Research Note  |   June 2012
The Practical Hearing Aids Skills Test—Revised
Author Affiliations & Notes
  • Jamie L. Desjardins
    Syracuse University, Syracuse, NY
  • Correspondence to Karen A. Doherty: kadohert@syr.edu
  • Editor: Sheila Pratt
    Editor: Sheila Pratt×
  • Associate Editor: Gabrielle Saunders
    Associate Editor: Gabrielle Saunders×
Hearing Aids, Cochlear Implants & Assistive Technology / Research Note
Research Note   |   June 2012
The Practical Hearing Aids Skills Test—Revised
American Journal of Audiology June 2012, Vol.21, 100-105. doi:10.1044/1059-0889(2012/11-0019)
History: Accepted 02 Feb 2012 , Received 17 Jun 2011 , Revised 19 Oct 2011
American Journal of Audiology June 2012, Vol.21, 100-105. doi:10.1044/1059-0889(2012/11-0019)
History: Accepted 02 Feb 2012 , Received 17 Jun 2011 , Revised 19 Oct 2011

Purpose: The purpose of the present study was to revise the Practical Hearing Aid Skills Test (PHAST; Desjardins & Doherty, 2009) for clinical use.

Method: The original PHAST 5-point rating scale was revised to a 3-point rating scale, and the battery and hearing aid cleaning skill tasks were revised to include additional actions necessary to perform these tasks. The revised version of the PHAST is referred to as the Practical Hearing Aid Skills Test—Revised (PHAST–R). The data obtained in the Desjardins and Doherty (2009)  study with the original PHAST 5-point rating scale were re-analyzed in the present study using the PHAST–R 3-point rating scale. Also, the PHAST–R was piloted on 15 experienced hearing aid users in a clinical setting.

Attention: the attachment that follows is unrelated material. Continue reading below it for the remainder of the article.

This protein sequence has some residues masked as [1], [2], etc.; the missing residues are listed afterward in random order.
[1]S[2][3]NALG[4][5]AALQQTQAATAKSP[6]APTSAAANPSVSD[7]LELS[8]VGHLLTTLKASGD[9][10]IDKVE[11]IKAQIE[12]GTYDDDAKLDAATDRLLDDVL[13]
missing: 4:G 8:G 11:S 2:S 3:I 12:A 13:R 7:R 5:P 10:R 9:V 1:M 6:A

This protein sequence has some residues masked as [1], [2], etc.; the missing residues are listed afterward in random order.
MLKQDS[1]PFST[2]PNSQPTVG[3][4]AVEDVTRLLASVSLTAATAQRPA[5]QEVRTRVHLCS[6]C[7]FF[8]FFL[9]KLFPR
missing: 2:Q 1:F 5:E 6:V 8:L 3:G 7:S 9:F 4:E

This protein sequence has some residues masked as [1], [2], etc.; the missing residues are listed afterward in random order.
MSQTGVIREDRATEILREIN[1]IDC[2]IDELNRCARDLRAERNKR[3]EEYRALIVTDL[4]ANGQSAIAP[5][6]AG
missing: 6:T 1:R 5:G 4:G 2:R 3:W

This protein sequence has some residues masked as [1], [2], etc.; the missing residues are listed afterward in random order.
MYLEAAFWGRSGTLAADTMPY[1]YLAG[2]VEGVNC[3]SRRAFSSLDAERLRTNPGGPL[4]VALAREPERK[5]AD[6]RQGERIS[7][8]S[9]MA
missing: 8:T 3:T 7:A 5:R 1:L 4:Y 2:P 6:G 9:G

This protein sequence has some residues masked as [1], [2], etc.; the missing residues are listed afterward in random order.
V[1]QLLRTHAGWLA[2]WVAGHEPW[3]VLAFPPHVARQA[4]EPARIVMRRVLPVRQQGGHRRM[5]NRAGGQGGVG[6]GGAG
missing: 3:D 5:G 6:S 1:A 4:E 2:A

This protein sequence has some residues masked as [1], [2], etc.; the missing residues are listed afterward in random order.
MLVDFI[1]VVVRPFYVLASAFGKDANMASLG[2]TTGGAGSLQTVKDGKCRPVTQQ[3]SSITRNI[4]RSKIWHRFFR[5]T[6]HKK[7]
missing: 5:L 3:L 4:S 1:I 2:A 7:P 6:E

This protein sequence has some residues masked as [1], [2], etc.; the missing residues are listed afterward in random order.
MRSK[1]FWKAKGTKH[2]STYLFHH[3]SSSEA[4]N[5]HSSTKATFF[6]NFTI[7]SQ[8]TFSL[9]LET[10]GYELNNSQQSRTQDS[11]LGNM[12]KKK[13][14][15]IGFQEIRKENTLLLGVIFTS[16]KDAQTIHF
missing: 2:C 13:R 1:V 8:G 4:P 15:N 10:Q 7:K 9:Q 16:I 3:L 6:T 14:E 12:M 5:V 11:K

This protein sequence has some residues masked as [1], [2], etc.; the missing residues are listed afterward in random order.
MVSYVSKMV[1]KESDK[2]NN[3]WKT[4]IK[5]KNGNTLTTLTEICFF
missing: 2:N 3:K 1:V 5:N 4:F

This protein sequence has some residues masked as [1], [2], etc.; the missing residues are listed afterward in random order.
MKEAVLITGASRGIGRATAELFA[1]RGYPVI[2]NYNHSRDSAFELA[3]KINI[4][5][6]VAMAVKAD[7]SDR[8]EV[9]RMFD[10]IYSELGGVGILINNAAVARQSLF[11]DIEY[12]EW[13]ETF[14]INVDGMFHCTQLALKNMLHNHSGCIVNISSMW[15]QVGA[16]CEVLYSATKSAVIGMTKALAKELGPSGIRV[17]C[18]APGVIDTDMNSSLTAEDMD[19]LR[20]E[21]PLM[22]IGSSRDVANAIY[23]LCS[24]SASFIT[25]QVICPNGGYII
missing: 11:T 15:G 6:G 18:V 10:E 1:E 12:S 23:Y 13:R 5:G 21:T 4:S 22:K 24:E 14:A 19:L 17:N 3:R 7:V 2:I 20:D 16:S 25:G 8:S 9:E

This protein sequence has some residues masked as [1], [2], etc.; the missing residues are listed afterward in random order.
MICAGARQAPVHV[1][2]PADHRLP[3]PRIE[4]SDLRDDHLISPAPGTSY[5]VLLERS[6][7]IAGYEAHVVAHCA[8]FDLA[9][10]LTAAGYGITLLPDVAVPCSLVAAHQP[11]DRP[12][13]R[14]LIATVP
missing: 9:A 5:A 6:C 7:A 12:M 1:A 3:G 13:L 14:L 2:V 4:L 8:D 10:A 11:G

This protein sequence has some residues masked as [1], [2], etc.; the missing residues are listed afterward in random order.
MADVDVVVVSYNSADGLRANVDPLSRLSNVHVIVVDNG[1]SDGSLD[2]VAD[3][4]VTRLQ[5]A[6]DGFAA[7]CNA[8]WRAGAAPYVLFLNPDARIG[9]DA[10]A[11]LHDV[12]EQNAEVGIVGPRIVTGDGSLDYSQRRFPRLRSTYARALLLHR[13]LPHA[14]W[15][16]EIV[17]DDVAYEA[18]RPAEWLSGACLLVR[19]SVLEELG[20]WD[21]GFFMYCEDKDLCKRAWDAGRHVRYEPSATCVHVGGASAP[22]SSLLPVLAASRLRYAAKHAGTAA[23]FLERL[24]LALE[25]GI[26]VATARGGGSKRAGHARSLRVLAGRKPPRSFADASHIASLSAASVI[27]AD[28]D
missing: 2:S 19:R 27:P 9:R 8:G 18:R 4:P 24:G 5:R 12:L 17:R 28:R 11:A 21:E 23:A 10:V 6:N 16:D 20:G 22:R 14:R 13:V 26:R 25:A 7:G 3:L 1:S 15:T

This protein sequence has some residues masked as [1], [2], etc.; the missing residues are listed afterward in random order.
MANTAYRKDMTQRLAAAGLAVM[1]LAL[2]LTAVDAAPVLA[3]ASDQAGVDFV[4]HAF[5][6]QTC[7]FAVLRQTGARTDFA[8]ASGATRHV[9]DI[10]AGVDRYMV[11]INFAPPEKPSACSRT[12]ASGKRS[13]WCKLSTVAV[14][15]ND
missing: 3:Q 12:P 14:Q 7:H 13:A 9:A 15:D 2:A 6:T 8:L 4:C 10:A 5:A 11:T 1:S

Results: The secondary data analysis of the original PHAST scores showed no significant difference between participants' percentage correct scores using the original PHAST 5-point rating scale and the PHAST–R 3-point rating scale. PHAST–R scores for the group of 15 experienced hearing aid users ranged from 61.29% to 100% (M = 88.48, SD = 12.6).

Conclusion: Clinicians were able to use the PHAST–R to quickly and objectively identify hearing aid orientation problems for which clients needed counseling and reinstruction.

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